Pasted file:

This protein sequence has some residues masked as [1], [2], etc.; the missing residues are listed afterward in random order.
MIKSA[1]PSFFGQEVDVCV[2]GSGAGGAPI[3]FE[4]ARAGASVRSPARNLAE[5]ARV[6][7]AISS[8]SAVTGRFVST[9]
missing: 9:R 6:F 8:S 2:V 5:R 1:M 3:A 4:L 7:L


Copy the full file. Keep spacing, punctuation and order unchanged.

This protein sequence has some residues masked as [1], [2], etc.; the missing residues are listed afterward in random order.
MIKSA[1]PSFFGQEVDVCV[2]GSGAGGAPI[3]FE[4]ARAGASVRSPARNLAE[5]ARV[6][7]AISS[8]SAVTGRFVST[9]
missing: 9:R 6:F 8:S 2:V 5:R 1:M 3:A 4:L 7:L